Korea: Driver Ratings

By on Monday, October 15, 2012

We rate the drivers for their Korean Grand Prix performances.

Sebastian Vettel | 1st | 9/10

For the third successive race, Vettel emerged with the biggest trophy but more importantly, twenty five points. He controlled the pace throughout although he did make a minor error ahead of his first stop. Title Number 3 is there for the taking.

Mark Webber | 2nd | 8/10

It’s amazing to think that this is only Webber’s third podium of the season and his first non-victorious one. He got too much wheelspin and at that point lost the race. Early yellow flags didn’t help, but second was always a formality.

Jenson Button | Ret | 4/10

The Korean International Circuit clearly isn’t a favourite of Button’s. After a dismal race in 2010, this year’s race was scuppered by yellow flags in qualifying and ended by Kamui Kobayashi’s unorthodox line into Turn 3.

Lewis Hamilton | 10th | 7/10

Hamilton’s tenth place was perhaps one of the hardest earned points of the season. The rear roll bar failed on Lap 18 and yet he defended resolutely against Kimi Raikkonen. The astroturf incident was peculiar and comical in equal measure; he did a grand job to make the finish.

Fernando Alonso | 3rd | 7/10

It was a fairly average race for Alonso. In what was clearly the second fastest car, he maximised the package available to him and always had Mark Webber under a little bit of pressure. He claims losing the title lead is no loss, but on pure pace getting it back will be tricky.

Felipe Massa | 4th | 8/10

This is the Felipe Massa that Formula One wants to see. He proved Suzuka was not a one-off and had the pace to beat Alonso, but understandably he didn’t challenge him. He’s finally rediscovered his confidence; long may it continue.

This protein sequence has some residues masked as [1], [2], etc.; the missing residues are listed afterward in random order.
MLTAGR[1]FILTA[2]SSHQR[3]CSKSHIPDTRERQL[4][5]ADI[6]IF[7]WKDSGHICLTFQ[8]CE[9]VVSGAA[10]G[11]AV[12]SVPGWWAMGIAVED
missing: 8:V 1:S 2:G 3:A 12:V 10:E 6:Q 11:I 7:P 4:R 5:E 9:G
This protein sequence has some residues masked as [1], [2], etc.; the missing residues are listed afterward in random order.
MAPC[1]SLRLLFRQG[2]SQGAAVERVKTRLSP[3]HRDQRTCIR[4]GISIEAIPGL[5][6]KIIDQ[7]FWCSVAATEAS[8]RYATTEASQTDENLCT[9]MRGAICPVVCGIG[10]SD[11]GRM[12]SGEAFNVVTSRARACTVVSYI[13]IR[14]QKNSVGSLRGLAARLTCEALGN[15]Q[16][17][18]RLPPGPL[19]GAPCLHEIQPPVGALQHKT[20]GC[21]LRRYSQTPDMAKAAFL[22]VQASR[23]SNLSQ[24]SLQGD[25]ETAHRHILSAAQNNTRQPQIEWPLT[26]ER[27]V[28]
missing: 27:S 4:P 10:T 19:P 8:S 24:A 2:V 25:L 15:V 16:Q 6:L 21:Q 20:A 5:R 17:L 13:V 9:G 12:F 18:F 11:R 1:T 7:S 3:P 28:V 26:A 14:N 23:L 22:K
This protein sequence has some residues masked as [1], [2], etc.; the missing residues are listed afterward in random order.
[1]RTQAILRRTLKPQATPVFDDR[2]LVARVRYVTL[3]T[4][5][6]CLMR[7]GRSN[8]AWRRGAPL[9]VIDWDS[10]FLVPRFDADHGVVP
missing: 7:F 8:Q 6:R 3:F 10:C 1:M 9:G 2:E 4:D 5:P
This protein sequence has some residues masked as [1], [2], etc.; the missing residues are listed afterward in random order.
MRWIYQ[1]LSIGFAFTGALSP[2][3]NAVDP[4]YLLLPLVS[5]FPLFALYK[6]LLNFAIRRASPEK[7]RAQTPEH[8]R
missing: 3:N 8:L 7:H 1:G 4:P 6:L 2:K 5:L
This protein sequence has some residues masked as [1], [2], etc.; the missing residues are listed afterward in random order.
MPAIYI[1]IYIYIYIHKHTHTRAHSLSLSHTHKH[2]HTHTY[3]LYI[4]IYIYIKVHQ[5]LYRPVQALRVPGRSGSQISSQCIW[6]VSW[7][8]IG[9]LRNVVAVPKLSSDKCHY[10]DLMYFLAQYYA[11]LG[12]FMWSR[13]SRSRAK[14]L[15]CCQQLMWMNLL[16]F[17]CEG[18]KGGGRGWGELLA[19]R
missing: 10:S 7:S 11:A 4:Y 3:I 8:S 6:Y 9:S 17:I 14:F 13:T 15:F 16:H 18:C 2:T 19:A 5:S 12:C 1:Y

Michael Schumacher | 13th | 4/10

Considering the way Schumacher exited the sport in 2006, it’s going to be a real shame to see his career end with him mired in the midfield through no fault of his own. The W03 is lacking pretty much everywhere.

Nico Rosberg | Ret | 4/10

The Mercedes has slipped back from being in contention for the podium to not even in the points. Qualifying in ninth was the best position possible but like Button, he was a victim of Kobayashi’s enthusiasm into Turn 3.

Photo credit: Lotus F1 Team

Kimi Raikkonen | 5th | 7/10

Another race, another points finish for Raikkonen. Considering his consistency, Lotus will look back at a couple of races with regret that they weren’t a little bit more aggressive. Winning the title is still possible, but increasingly unlikely.

Romain Grosjean | 7th | 6/10

After his race in Japan, Grosjean desperately needed to stay out of trouble, which he did. A naturally conservative start saw him lost a position to Hulkenberg and although he found a way back through, he was passed again by his rival.

Paul di Resta | 12th | 5/10

He was again a little unlucky in qualifying as he lined up outside of the top ten and tried starting on the prime tyre. Wear rates differed from what the team expected, rendering the strategy difficult to manage as well as increased traffic.

Nico Hulkenberg | 6th | 9/10